If you own your own home, there’s no getting around property taxes. Property taxes are levied by municipalities to pay for local services, such as government offices, public schools, first responders, utility infrastructure, roads, and parks. These taxes are the primary source of revenue for local governments.
The total taxes you must pay for the year are assessed by your municipality. They are calculated based on your property valuation for the year and multiplying that by the municipality’s current tax rate.
If you are renting, property taxes are priced into your monthly rent, so there’s no need to account for them or pay them separately. If you’ve recently moved into a home you’ve purchased, however, you’re responsible for ensuring they are paid, on time and in full.
Here are some of the most important things you should know about property taxes:
- Payment is due annually. Due dates and payment structures vary depending on the city, county, or local administrative body. In Edmonton, for example, payment is due in full by June 30. The Edmonton municipal government sends out property assessment notices in January, which provides home owners with a property valuation and an estimate of the property tax due for that year. The official bill is sent out in May.
- As with income taxes, there are late-payment penalties charged to homeowners who don’t pay their property tax on time. In Edmonton, the total amount applied to any outstanding balance can reach as high as 15% for the current year – and more charges are added if the balance continues to remain unpaid the following year. As a result, it’s crucial to have the necessary funds set aside so that payment can be made on time.
- Payments can be set up with your mortgage lender or the balance can be paid in full by the due date. From a budgeting and cash flow perspective, it may be a better idea to make periodic payments through your lender rather than one lump sum amount. Mortgage lenders estimate the total property tax payment for the year and then divide that amount by the number of mortgage payments to be made for that year. The funds allocated to property taxes are held in escrow until they are due. The downside of paying through a mortgage lender is that funds tied up in escrow cannot be invested elsewhere, resulting in missed investment opportunities. The interest earned in escrow accounts is generally minimal when compared with the many investment options available.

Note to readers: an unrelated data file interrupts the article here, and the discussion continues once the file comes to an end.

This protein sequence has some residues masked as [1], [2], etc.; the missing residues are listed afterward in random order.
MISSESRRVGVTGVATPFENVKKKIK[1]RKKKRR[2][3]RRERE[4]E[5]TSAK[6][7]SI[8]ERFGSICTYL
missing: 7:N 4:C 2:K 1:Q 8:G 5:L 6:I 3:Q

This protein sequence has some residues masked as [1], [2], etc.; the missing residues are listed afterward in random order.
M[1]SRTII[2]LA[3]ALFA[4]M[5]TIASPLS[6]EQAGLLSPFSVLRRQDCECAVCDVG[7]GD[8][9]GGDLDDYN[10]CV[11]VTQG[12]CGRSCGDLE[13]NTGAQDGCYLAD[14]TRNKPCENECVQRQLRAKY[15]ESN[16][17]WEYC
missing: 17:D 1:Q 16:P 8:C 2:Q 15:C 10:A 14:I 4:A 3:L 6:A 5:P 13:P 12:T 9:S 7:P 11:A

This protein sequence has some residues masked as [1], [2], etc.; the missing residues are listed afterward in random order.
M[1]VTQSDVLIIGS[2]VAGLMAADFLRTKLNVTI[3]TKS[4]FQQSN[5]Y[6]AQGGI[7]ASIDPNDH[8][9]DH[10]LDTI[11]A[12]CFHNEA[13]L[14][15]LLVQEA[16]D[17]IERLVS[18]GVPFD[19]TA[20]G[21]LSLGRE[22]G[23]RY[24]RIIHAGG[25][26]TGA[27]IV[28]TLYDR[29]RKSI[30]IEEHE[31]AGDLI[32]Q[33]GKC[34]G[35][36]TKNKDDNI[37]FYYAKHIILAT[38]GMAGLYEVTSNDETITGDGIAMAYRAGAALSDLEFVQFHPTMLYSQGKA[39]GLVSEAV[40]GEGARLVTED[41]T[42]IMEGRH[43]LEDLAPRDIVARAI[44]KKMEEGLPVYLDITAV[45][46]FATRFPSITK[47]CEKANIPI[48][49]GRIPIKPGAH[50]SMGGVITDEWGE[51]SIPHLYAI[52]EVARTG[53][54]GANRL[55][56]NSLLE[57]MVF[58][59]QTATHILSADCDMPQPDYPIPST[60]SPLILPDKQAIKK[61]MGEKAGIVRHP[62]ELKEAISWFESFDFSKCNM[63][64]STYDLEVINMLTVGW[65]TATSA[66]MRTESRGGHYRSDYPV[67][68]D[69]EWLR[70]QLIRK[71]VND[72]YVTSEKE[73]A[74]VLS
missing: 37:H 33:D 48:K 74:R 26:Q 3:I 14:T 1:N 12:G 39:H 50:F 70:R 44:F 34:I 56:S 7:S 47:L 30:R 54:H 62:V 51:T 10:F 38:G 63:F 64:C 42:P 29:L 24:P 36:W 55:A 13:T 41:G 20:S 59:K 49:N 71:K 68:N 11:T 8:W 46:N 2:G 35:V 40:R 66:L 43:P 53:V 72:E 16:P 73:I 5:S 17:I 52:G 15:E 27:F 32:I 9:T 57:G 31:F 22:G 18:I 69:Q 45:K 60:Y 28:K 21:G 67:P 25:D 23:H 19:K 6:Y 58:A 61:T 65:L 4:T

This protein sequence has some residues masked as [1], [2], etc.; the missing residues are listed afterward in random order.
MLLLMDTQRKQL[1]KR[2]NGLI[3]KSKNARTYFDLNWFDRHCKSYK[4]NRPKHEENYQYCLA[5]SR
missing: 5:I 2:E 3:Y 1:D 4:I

- Mortgage lenders who collect funds for property taxes on homeowners’ behalf are going off an estimate, so it’s possible that you may find yourself short paying the municipality when the due date rolls around. For example, if the actual amount you owe is $4,000 but your lender pays $3,800, you must cover the $200 shortage. Therefore, it’s imperative that you know your total tax liability for the year and how much you will actually have to pay to the municipality. To offset the risk of collecting insufficient funds, some lenders purposefully collect more than necessary per payment.
- Property taxes can get tricky when it comes to the purchase of a new property, so be sure you do your homework in this area. Using Edmonton as an example (with a June 30 due date), if the closing date of the sale of the property occurs on August 1, and the seller has paid the property taxes in full, the buyer owes the seller for five months’ worth of taxes assessed for that year. The reason for this is because property taxes that are paid in full covers the taxes owing for the previous six months and the following six months of that year.
Property taxes are here to stay – you will continue to pay them, even after your mortgage is paid off. When shopping for a new home, always keep in mind the estimated property tax you will end up paying each year, and how it will fit in your budget. You can also stay up-to-date with your current year’s assessments, local tax rates, payment options, and other information by visiting your municipality’s website.